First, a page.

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Illinois federal crime defense attorneyIn any criminal case—including a federal criminal case—the prosecutors bear the burden of proof to demonstrate that the defendant has committed the crime in question. But, what does it mean to prove the defendant’s guilt? The standard of proof in a criminal case is “beyond a reasonable doubt,” which means that the jury or the judge must believe “beyond a reasonable doubt” that the suspect did what prosecutors say he or she did. The tricky part of this standard, however, is defining reasonable doubt.

Defining Reasonable Doubt

Depending on the case in question, prosecutors may attempt to explain to jurors what reasonable doubt means. Defense attorneys sometimes present a definition of their own, as well. For example, a prosecuting attorney in California once compared the standard to a puzzle that is missing a single piece, suggesting that even with a missing piece, it was still clear what the puzzle showed. The case resulted in a conviction that was later overturned on appeal because by attempting to define reasonable doubt, the prosecutor effectively told jurors they could convict the defendant based on incomplete information.

For reasons like this, the parties in a criminal case are generally not encouraged to offer their own definitions of reasonable doubt. The same is true if the judge is not careful about explaining reasonable doubt to the jurors.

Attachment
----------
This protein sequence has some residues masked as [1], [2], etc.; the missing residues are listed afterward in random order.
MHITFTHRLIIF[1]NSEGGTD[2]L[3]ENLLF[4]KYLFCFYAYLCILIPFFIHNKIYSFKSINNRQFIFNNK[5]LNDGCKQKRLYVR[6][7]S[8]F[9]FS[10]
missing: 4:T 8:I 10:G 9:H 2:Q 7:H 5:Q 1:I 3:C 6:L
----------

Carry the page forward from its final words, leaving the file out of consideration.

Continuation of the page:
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Chicago IL federal criminal defense lawyerWhen you are charged with a federal criminal offense, you are likely to be very upset and confused. You might not know how you ended up being charged, and you probably have serious concerns about how the case will play out. These are all understandable feelings, but if left unchecked, they can lead to you taking the wrong type of action. You could find yourself doing things that might actually harm your case and make things worse for yourself. If you are facing federal charges, be aware of these common mistakes so that you can avoid them.

1. Careless Posting on Social Media

When a person is arrested on any criminal charges, he or she is given the Miranda warnings. These warnings remind a person of his or her right to an attorney and the right to remain silent. They also remind the suspect that anything he or she says can be used against him or her. It is critical to remember that this does not just apply to conversations or interrogations with the police. Anything you say at any time, including what you post on Facebook, Instagram, or any other social media platform, could be used by prosecutors against you. The best advice is to stay away from social media entirely while your case is ongoing, but you should absolutely avoid posting anything related to the case or the alleged crime.

2. Giving Information to the Police

Many people are not aware that they are not required to talk with the police, especially before they are reminded of their rights. If you are detained or arrested by the police, you do not have to answer any questions about the case, and you certainly should not say anything that might cause you to appear guilty. Invoking your Fifth Amendment right does not make you look guilty. It simply demonstrates that you understand your rights and how they apply.

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